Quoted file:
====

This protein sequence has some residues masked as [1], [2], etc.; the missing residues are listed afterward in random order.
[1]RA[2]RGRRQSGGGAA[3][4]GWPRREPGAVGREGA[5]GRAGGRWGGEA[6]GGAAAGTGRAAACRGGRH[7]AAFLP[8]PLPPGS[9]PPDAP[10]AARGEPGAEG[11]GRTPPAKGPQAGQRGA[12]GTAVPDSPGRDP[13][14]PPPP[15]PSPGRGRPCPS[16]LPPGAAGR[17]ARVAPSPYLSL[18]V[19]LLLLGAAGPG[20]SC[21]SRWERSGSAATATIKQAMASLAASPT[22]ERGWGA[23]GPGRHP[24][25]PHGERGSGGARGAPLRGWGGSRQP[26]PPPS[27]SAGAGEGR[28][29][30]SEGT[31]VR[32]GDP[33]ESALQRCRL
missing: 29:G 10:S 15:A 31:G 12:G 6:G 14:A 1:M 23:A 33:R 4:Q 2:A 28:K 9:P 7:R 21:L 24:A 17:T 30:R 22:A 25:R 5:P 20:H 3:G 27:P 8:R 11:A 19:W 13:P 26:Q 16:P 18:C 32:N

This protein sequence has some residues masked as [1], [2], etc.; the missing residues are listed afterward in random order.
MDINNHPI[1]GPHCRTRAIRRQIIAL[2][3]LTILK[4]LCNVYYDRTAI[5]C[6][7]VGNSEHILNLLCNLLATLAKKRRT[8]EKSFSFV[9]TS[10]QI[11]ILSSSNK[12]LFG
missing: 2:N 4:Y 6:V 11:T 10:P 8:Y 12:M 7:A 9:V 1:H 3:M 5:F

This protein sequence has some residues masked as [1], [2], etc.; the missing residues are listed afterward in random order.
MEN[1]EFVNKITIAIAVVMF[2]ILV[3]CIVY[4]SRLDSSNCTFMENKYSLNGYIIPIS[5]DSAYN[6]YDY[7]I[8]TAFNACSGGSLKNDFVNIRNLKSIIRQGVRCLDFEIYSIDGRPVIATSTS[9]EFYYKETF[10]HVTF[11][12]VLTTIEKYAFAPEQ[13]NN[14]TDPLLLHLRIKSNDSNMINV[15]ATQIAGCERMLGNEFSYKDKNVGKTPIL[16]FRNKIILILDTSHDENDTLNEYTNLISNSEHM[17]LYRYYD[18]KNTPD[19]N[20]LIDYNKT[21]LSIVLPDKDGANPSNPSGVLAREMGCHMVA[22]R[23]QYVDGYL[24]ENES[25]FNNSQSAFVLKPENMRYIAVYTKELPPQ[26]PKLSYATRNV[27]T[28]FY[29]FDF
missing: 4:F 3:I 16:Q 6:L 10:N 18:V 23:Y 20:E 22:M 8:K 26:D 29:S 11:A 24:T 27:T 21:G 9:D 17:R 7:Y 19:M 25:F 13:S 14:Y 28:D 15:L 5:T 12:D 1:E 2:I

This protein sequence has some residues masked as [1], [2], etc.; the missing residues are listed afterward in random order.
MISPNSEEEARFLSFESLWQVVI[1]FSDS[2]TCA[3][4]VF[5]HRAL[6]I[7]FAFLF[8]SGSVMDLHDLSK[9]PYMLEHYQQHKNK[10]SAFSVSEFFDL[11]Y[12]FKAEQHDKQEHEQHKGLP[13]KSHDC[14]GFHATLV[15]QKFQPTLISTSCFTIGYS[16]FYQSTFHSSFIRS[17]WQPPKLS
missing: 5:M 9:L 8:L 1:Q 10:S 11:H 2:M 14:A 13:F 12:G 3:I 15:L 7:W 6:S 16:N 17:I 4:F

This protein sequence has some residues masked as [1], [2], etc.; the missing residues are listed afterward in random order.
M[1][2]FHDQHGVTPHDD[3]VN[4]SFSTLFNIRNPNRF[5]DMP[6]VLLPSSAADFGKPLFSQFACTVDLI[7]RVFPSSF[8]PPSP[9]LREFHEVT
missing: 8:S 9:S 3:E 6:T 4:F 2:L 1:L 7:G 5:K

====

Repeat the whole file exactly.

This protein sequence has some residues masked as [1], [2], etc.; the missing residues are listed afterward in random order.
[1]RA[2]RGRRQSGGGAA[3][4]GWPRREPGAVGREGA[5]GRAGGRWGGEA[6]GGAAAGTGRAAACRGGRH[7]AAFLP[8]PLPPGS[9]PPDAP[10]AARGEPGAEG[11]GRTPPAKGPQAGQRGA[12]GTAVPDSPGRDP[13][14]PPPP[15]PSPGRGRPCPS[16]LPPGAAGR[17]ARVAPSPYLSL[18]V[19]LLLLGAAGPG[20]SC[21]SRWERSGSAATATIKQAMASLAASPT[22]ERGWGA[23]GPGRHP[24][25]PHGERGSGGARGAPLRGWGGSRQP[26]PPPS[27]SAGAGEGR[28][29][30]SEGT[31]VR[32]GDP[33]ESALQRCRL
missing: 29:G 10:S 15:A 31:G 12:G 6:G 14:A 1:M 23:A 33:R 4:Q 2:A 28:K 9:P 7:R 21:L 24:A 17:T 30:R 22:A 25:R 5:P 20:H 3:G 27:P 8:R 11:A 19:W 13:P 26:Q 16:P 18:C 32:N

This protein sequence has some residues masked as [1], [2], etc.; the missing residues are listed afterward in random order.
MDINNHPI[1]GPHCRTRAIRRQIIAL[2][3]LTILK[4]LCNVYYDRTAI[5]C[6][7]VGNSEHILNLLCNLLATLAKKRRT[8]EKSFSFV[9]TS[10]QI[11]ILSSSNK[12]LFG
missing: 2:N 4:Y 6:V 11:T 10:P 8:Y 12:M 7:A 9:V 1:H 3:M 5:F

This protein sequence has some residues masked as [1], [2], etc.; the missing residues are listed afterward in random order.
MEN[1]EFVNKITIAIAVVMF[2]ILV[3]CIVY[4]SRLDSSNCTFMENKYSLNGYIIPIS[5]DSAYN[6]YDY[7]I[8]TAFNACSGGSLKNDFVNIRNLKSIIRQGVRCLDFEIYSIDGRPVIATSTS[9]EFYYKETF[10]HVTF[11][12]VLTTIEKYAFAPEQ[13]NN[14]TDPLLLHLRIKSNDSNMINV[15]ATQIAGCERMLGNEFSYKDKNVGKTPIL[16]FRNKIILILDTSHDENDTLNEYTNLISNSEHM[17]LYRYYD[18]KNTPD[19]N[20]LIDYNKT[21]LSIVLPDKDGANPSNPSGVLAREMGCHMVA[22]R[23]QYVDGYL[24]ENES[25]FNNSQSAFVLKPENMRYIAVYTKELPPQ[26]PKLSYATRNV[27]T[28]FY[29]FDF
missing: 4:F 3:I 16:Q 6:L 10:N 18:V 23:Y 20:E 22:M 8:K 26:D 29:S 11:A 24:T 27:T 21:G 9:D 17:R 7:Y 19:M 25:F 13:S 14:Y 28:D 15:L 5:T 12:D 1:E 2:I

This protein sequence has some residues masked as [1], [2], etc.; the missing residues are listed afterward in random order.
MISPNSEEEARFLSFESLWQVVI[1]FSDS[2]TCA[3][4]VF[5]HRAL[6]I[7]FAFLF[8]SGSVMDLHDLSK[9]PYMLEHYQQHKNK[10]SAFSVSEFFDL[11]Y[12]FKAEQHDKQEHEQHKGLP[13]KSHDC[14]GFHATLV[15]QKFQPTLISTSCFTIGYS[16]FYQSTFHSSFIRS[17]WQPPKLS
missing: 5:M 9:L 8:L 1:Q 10:S 11:H 2:M 14:A 13:F 12:G 3:I 15:L 7:W 6:S 16:N 17:I 4:F

This protein sequence has some residues masked as [1], [2], etc.; the missing residues are listed afterward in random order.
M[1][2]FHDQHGVTPHDD[3]VN[4]SFSTLFNIRNPNRF[5]DMP[6]VLLPSSAADFGKPLFSQFACTVDLI[7]RVFPSSF[8]PPSP[9]LREFHEVT
missing: 8:S 9:S 3:E 6:T 4:F 2:L 1:L 7:G 5:K